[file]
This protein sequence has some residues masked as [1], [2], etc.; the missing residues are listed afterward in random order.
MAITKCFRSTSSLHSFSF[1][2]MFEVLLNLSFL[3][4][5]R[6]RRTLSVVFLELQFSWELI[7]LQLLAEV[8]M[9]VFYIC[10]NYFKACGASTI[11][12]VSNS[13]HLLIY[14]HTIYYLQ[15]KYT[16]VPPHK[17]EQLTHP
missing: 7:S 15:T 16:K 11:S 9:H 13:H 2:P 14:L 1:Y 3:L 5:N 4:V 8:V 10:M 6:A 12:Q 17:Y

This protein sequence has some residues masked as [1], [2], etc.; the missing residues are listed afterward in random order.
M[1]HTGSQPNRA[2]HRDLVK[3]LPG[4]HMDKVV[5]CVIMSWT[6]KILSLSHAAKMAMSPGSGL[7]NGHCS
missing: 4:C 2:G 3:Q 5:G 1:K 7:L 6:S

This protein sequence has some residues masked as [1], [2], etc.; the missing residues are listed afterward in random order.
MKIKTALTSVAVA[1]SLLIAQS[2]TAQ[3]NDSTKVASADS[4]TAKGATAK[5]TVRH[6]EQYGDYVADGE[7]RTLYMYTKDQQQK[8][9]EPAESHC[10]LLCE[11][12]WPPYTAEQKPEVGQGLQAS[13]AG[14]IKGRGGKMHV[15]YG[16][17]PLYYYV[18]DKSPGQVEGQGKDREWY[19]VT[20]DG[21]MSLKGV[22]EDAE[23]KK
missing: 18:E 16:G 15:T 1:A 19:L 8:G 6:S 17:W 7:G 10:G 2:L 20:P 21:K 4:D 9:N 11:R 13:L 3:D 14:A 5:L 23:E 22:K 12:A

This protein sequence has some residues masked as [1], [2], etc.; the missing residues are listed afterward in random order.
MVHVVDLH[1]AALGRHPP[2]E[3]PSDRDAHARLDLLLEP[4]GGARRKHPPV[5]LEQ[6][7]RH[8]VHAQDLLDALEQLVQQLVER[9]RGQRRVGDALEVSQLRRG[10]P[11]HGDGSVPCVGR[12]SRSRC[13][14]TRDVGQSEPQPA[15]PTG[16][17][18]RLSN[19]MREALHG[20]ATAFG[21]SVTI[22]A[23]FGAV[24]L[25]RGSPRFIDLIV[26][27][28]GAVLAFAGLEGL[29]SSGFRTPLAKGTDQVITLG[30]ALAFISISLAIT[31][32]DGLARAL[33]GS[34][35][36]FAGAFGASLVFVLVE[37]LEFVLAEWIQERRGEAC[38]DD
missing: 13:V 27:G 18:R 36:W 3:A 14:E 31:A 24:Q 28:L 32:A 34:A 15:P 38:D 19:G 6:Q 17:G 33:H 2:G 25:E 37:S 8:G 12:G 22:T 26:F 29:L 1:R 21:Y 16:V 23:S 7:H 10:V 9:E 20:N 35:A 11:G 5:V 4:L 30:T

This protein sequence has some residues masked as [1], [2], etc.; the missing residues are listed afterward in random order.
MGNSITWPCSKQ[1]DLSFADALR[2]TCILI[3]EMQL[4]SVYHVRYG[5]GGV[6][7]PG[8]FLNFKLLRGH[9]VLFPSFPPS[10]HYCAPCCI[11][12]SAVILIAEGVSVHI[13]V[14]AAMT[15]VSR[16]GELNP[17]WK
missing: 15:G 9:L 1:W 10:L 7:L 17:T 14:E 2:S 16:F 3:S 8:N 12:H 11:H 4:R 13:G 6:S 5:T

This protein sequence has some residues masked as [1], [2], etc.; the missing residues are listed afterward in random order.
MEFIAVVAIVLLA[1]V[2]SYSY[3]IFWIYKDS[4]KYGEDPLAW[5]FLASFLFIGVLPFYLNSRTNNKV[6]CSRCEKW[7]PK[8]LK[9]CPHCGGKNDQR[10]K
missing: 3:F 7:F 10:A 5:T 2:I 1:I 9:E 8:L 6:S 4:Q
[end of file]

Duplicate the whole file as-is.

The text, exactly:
This protein sequence has some residues masked as [1], [2], etc.; the missing residues are listed afterward in random order.
MAITKCFRSTSSLHSFSF[1][2]MFEVLLNLSFL[3][4][5]R[6]RRTLSVVFLELQFSWELI[7]LQLLAEV[8]M[9]VFYIC[10]NYFKACGASTI[11][12]VSNS[13]HLLIY[14]HTIYYLQ[15]KYT[16]VPPHK[17]EQLTHP
missing: 7:S 15:T 16:K 11:S 9:H 13:H 2:P 14:L 1:Y 3:L 5:N 4:V 8:V 10:M 6:A 12:Q 17:Y

This protein sequence has some residues masked as [1], [2], etc.; the missing residues are listed afterward in random order.
M[1]HTGSQPNRA[2]HRDLVK[3]LPG[4]HMDKVV[5]CVIMSWT[6]KILSLSHAAKMAMSPGSGL[7]NGHCS
missing: 4:C 2:G 3:Q 5:G 1:K 7:L 6:S

This protein sequence has some residues masked as [1], [2], etc.; the missing residues are listed afterward in random order.
MKIKTALTSVAVA[1]SLLIAQS[2]TAQ[3]NDSTKVASADS[4]TAKGATAK[5]TVRH[6]EQYGDYVADGE[7]RTLYMYTKDQQQK[8][9]EPAESHC[10]LLCE[11][12]WPPYTAEQKPEVGQGLQAS[13]AG[14]IKGRGGKMHV[15]YG[16][17]PLYYYV[18]DKSPGQVEGQGKDREWY[19]VT[20]DG[21]MSLKGV[22]EDAE[23]KK
missing: 18:E 16:G 15:T 1:A 19:L 8:G 6:S 17:W 7:G 10:G 2:L 20:P 21:K 4:D 9:N 11:R 13:L 3:D 14:A 5:L 23:E 22:K 12:A

This protein sequence has some residues masked as [1], [2], etc.; the missing residues are listed afterward in random order.
MVHVVDLH[1]AALGRHPP[2]E[3]PSDRDAHARLDLLLEP[4]GGARRKHPPV[5]LEQ[6][7]RH[8]VHAQDLLDALEQLVQQLVER[9]RGQRRVGDALEVSQLRRG[10]P[11]HGDGSVPCVGR[12]SRSRC[13][14]TRDVGQSEPQPA[15]PTG[16][17][18]RLSN[19]MREALHG[20]ATAFG[21]SVTI[22]A[23]FGAV[24]L[25]RGSPRFIDLIV[26][27][28]GAVLAFAGLEGL[29]SSGFRTPLAKGTDQVITLG[30]ALAFISISLAIT[31][32]DGLARAL[33]GS[34][35][36]FAGAFGASLVFVLVE[37]LEFVLAEWIQERRGEAC[38]DD
missing: 13:V 27:G 18:R 36:W 3:A 14:E 31:A 24:Q 28:L 32:A 34:A 15:P 38:D 19:G 6:Q 17:G 33:H 2:G 25:E 37:S 8:G 12:G 22:T 26:F 29:L 1:R 21:Y 16:V 23:S 7:H 10:V 9:E 20:N 35:A 11:G 5:V 4:L 30:T

This protein sequence has some residues masked as [1], [2], etc.; the missing residues are listed afterward in random order.
MGNSITWPCSKQ[1]DLSFADALR[2]TCILI[3]EMQL[4]SVYHVRYG[5]GGV[6][7]PG[8]FLNFKLLRGH[9]VLFPSFPPS[10]HYCAPCCI[11][12]SAVILIAEGVSVHI[13]V[14]AAMT[15]VSR[16]GELNP[17]WK
missing: 15:G 9:L 1:W 10:L 7:L 17:T 14:E 2:S 16:F 3:S 8:N 12:H 11:H 4:R 13:G 6:S 5:T

This protein sequence has some residues masked as [1], [2], etc.; the missing residues are listed afterward in random order.
MEFIAVVAIVLLA[1]V[2]SYSY[3]IFWIYKDS[4]KYGEDPLAW[5]FLASFLFIGVLPFYLNSRTNNKV[6]CSRCEKW[7]PK[8]LK[9]CPHCGGKNDQR[10]K
missing: 3:F 7:F 10:A 5:T 2:I 1:I 9:E 8:L 6:S 4:Q